For some years now a reduced rate of IHT (36%) has applied to estates where at least 10% of the chargeable estate is left to charity. What is perhaps less often considered is that the same relief can apply if the destination of an estate is altered by deed of variation.
Suppose, for example, that Tom and Harriet are the joint inheritors of their widowed mother’s estate which totals £3m. In the normal run of things the estate will pay tax of £940,000 (assuming a “doubled-up” nil rate band to be available) and the beneficiaries will each receive £1,030,000. They could, however, jointly agree to vary the disposition of the estate and give a minimum of 10% of the chargeable estate (so £235,000) to charity – perhaps a charitable trust set up in memory of their late parents. This would reduce the tax on the remainder of the estate to £761,400 so that Tom and Harriet would each receive £1,001,800. Bestowing a benefit of £235,000 on the charitable trust would thus have cost each of them just £28,200 – effectively giving tax relief at the rate of 76%. Or, to put it another way, the government tops up each £1 given by Tom and Harriet with a further £3.16. Subsidy of this kind may be a compelling reason to consider generosity to charity at a time of bereavement.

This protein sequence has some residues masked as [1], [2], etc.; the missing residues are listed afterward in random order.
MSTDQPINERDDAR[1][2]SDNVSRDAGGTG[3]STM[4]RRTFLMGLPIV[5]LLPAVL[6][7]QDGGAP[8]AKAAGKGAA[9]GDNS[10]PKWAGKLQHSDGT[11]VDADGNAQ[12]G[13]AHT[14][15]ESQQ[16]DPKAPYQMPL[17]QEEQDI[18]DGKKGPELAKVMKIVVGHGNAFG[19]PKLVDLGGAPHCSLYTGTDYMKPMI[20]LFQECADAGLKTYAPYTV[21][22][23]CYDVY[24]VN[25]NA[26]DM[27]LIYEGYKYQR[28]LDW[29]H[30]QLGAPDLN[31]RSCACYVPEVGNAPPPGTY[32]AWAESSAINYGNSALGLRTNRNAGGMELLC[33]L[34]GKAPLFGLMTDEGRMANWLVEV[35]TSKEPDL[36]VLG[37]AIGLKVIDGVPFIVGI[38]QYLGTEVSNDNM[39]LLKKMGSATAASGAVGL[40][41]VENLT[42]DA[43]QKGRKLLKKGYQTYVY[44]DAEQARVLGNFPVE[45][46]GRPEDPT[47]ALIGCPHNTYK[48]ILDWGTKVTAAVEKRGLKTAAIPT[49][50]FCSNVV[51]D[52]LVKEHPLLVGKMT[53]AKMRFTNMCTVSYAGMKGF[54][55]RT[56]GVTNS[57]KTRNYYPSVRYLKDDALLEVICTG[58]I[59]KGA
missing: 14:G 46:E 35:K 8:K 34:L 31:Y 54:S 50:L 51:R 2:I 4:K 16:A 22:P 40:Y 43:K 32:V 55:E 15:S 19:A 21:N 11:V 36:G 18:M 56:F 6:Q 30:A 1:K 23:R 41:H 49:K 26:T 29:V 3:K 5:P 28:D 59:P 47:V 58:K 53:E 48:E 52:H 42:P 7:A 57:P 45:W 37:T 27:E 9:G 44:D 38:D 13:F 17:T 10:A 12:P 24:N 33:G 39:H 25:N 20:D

For more on wills, estates and variations, please get in touch with your usual BKL contact or use our enquiry form.